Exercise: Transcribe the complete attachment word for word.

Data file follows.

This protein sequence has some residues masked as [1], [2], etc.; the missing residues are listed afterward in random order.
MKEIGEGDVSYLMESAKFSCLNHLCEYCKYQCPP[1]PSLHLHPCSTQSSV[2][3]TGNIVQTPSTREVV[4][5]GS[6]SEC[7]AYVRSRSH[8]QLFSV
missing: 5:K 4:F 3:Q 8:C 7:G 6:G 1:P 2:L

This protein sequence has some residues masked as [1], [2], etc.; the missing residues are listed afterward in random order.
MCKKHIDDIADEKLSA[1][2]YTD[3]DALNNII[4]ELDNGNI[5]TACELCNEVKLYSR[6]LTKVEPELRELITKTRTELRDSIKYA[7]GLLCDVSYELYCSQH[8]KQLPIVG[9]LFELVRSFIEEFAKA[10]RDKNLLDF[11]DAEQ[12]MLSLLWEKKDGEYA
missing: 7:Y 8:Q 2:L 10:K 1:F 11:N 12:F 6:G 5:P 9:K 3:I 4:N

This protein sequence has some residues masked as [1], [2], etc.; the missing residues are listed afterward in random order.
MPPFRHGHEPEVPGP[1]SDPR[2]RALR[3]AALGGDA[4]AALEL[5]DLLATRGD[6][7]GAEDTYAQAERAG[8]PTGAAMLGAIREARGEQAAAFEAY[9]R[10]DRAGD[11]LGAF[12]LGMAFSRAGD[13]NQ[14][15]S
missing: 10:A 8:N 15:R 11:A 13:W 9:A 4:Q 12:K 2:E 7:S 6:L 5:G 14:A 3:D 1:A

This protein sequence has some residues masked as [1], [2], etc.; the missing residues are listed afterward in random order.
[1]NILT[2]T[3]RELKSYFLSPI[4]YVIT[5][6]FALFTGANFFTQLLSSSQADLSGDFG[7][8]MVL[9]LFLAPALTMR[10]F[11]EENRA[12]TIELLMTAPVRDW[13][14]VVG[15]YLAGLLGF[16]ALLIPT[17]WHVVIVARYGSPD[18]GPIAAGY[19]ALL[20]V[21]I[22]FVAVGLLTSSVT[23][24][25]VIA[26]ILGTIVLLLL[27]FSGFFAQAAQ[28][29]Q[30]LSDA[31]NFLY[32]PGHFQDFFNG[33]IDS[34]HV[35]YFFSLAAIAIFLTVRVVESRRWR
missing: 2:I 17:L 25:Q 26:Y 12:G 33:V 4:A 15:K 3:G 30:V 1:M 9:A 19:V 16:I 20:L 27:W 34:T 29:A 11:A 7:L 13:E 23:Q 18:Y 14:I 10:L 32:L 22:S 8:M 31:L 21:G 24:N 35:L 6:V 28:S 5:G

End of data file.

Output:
This protein sequence has some residues masked as [1], [2], etc.; the missing residues are listed afterward in random order.
MKEIGEGDVSYLMESAKFSCLNHLCEYCKYQCPP[1]PSLHLHPCSTQSSV[2][3]TGNIVQTPSTREVV[4][5]GS[6]SEC[7]AYVRSRSH[8]QLFSV
missing: 5:K 4:F 3:Q 8:C 7:G 6:G 1:P 2:L

This protein sequence has some residues masked as [1], [2], etc.; the missing residues are listed afterward in random order.
MCKKHIDDIADEKLSA[1][2]YTD[3]DALNNII[4]ELDNGNI[5]TACELCNEVKLYSR[6]LTKVEPELRELITKTRTELRDSIKYA[7]GLLCDVSYELYCSQH[8]KQLPIVG[9]LFELVRSFIEEFAKA[10]RDKNLLDF[11]DAEQ[12]MLSLLWEKKDGEYA
missing: 7:Y 8:Q 2:L 10:K 1:F 11:N 12:F 6:G 5:P 9:K 3:I 4:N

This protein sequence has some residues masked as [1], [2], etc.; the missing residues are listed afterward in random order.
MPPFRHGHEPEVPGP[1]SDPR[2]RALR[3]AALGGDA[4]AALEL[5]DLLATRGD[6][7]GAEDTYAQAERAG[8]PTGAAMLGAIREARGEQAAAFEAY[9]R[10]DRAGD[11]LGAF[12]LGMAFSRAGD[13]NQ[14][15]S
missing: 10:A 8:N 15:R 11:A 13:W 9:A 4:Q 12:K 2:E 7:S 6:L 5:G 14:A 3:D 1:A

This protein sequence has some residues masked as [1], [2], etc.; the missing residues are listed afterward in random order.
[1]NILT[2]T[3]RELKSYFLSPI[4]YVIT[5][6]FALFTGANFFTQLLSSSQADLSGDFG[7][8]MVL[9]LFLAPALTMR[10]F[11]EENRA[12]TIELLMTAPVRDW[13][14]VVG[15]YLAGLLGF[16]ALLIPT[17]WHVVIVARYGSPD[18]GPIAAGY[19]ALL[20]V[21]I[22]FVAVGLLTSSVT[23][24][25]VIA[26]ILGTIVLLLL[27]FSGFFAQAAQ[28][29]Q[30]LSDA[31]NFLY[32]PGHFQDFFNG[33]IDS[34]HV[35]YFFSLAAIAIFLTVRVVESRRWR
missing: 2:I 17:L 25:Q 26:Y 12:G 33:V 4:A 15:K 3:G 30:V 1:M 9:A 19:V 16:I 20:L 27:W 34:T 29:A 11:A 7:L 13:E 23:Q 18:Y 14:I 10:L 32:L 22:S 8:M 31:L 21:G 24:N 35:L 6:V 28:S 5:G